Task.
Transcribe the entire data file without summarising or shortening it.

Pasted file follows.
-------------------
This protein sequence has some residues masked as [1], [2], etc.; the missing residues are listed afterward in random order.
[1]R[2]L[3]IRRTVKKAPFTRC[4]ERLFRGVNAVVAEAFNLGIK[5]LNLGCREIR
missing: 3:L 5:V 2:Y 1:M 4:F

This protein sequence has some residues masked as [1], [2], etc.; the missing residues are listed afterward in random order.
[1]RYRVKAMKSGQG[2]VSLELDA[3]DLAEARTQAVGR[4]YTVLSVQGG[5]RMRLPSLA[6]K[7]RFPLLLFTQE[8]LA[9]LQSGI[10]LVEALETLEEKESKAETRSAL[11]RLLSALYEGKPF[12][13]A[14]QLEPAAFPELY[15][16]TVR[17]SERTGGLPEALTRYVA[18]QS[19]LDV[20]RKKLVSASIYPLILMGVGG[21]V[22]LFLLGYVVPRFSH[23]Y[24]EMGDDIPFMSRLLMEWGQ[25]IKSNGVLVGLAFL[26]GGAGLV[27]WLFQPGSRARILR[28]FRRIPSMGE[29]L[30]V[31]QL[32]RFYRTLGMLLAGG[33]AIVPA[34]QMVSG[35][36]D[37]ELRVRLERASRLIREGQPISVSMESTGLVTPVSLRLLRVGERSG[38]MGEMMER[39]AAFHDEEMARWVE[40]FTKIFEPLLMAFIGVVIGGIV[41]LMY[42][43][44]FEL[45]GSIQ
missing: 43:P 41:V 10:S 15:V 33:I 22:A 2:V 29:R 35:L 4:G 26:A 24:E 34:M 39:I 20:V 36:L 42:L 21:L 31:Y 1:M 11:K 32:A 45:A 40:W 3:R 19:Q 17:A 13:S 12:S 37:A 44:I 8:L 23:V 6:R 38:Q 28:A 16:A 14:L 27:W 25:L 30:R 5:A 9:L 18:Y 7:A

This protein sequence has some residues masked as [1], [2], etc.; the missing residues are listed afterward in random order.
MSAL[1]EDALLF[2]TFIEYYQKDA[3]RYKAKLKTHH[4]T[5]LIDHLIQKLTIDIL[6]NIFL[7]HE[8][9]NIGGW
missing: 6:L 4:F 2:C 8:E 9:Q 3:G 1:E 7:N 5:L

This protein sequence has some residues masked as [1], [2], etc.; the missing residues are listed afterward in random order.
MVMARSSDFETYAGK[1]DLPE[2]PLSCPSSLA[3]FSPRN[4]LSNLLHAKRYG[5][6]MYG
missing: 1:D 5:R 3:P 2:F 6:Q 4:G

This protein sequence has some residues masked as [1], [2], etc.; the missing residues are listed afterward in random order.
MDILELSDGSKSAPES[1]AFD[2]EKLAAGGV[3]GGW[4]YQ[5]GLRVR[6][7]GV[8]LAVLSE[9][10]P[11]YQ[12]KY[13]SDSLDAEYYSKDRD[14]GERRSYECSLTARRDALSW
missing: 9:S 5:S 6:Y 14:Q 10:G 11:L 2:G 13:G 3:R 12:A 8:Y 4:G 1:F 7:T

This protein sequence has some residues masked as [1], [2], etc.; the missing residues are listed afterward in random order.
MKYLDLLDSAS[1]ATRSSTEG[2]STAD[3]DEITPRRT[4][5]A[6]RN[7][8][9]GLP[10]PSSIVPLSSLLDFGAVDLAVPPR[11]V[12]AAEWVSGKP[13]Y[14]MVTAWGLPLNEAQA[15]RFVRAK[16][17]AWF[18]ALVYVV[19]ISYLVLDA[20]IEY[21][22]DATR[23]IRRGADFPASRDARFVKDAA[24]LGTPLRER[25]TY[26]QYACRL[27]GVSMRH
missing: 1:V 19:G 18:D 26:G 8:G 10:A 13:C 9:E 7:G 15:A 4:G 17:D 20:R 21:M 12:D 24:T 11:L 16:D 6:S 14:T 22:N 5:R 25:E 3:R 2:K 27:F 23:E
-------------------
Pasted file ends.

This protein sequence has some residues masked as [1], [2], etc.; the missing residues are listed afterward in random order.
[1]R[2]L[3]IRRTVKKAPFTRC[4]ERLFRGVNAVVAEAFNLGIK[5]LNLGCREIR
missing: 3:L 5:V 2:Y 1:M 4:F

This protein sequence has some residues masked as [1], [2], etc.; the missing residues are listed afterward in random order.
[1]RYRVKAMKSGQG[2]VSLELDA[3]DLAEARTQAVGR[4]YTVLSVQGG[5]RMRLPSLA[6]K[7]RFPLLLFTQE[8]LA[9]LQSGI[10]LVEALETLEEKESKAETRSAL[11]RLLSALYEGKPF[12][13]A[14]QLEPAAFPELY[15][16]TVR[17]SERTGGLPEALTRYVA[18]QS[19]LDV[20]RKKLVSASIYPLILMGVGG[21]V[22]LFLLGYVVPRFSH[23]Y[24]EMGDDIPFMSRLLMEWGQ[25]IKSNGVLVGLAFL[26]GGAGLV[27]WLFQPGSRARILR[28]FRRIPSMGE[29]L[30]V[31]QL[32]RFYRTLGMLLAGG[33]AIVPA[34]QMVSG[35][36]D[37]ELRVRLERASRLIREGQPISVSMESTGLVTPVSLRLLRVGERSG[38]MGEMMER[39]AAFHDEEMARWVE[40]FTKIFEPLLMAFIGVVIGGIV[41]LMY[42][43][44]FEL[45]GSIQ
missing: 43:P 41:V 10:S 15:V 33:I 22:A 2:V 29:R 35:L 4:G 26:A 24:E 34:M 39:I 20:V 36:L 42:L 21:L 31:Y 1:M 11:K 32:A 45:A 40:W 3:R 19:Q 17:A 13:S 12:S 37:A 44:I 8:L 23:V 6:R 38:Q 28:A 16:A 14:L 27:W 25:L 30:R 5:A 9:L 18:Y 7:A

This protein sequence has some residues masked as [1], [2], etc.; the missing residues are listed afterward in random order.
MSAL[1]EDALLF[2]TFIEYYQKDA[3]RYKAKLKTHH[4]T[5]LIDHLIQKLTIDIL[6]NIFL[7]HE[8][9]NIGGW
missing: 6:L 4:F 2:C 8:E 9:Q 3:G 1:E 7:N 5:L

This protein sequence has some residues masked as [1], [2], etc.; the missing residues are listed afterward in random order.
MVMARSSDFETYAGK[1]DLPE[2]PLSCPSSLA[3]FSPRN[4]LSNLLHAKRYG[5][6]MYG
missing: 1:D 5:R 3:P 2:F 6:Q 4:G

This protein sequence has some residues masked as [1], [2], etc.; the missing residues are listed afterward in random order.
MDILELSDGSKSAPES[1]AFD[2]EKLAAGGV[3]GGW[4]YQ[5]GLRVR[6][7]GV[8]LAVLSE[9][10]P[11]YQ[12]KY[13]SDSLDAEYYSKDRD[14]GERRSYECSLTARRDALSW
missing: 9:S 5:S 6:Y 14:Q 10:G 11:L 2:G 13:G 3:R 12:A 8:Y 4:G 1:F 7:T

This protein sequence has some residues masked as [1], [2], etc.; the missing residues are listed afterward in random order.
MKYLDLLDSAS[1]ATRSSTEG[2]STAD[3]DEITPRRT[4][5]A[6]RN[7][8][9]GLP[10]PSSIVPLSSLLDFGAVDLAVPPR[11]V[12]AAEWVSGKP[13]Y[14]MVTAWGLPLNEAQA[15]RFVRAK[16][17]AWF[18]ALVYVV[19]ISYLVLDA[20]IEY[21][22]DATR[23]IRRGADFPASRDARFVKDAA[24]LGTPLRER[25]TY[26]QYACRL[27]GVSMRH
missing: 1:V 19:G 18:D 26:G 8:G 10:A 13:C 9:E 7:G 15:A 4:G 17:D 20:R 21:M 12:D 24:T 11:L 16:D 6:S 14:T 22:N 5:R 25:E 3:R 2:K 27:F 23:E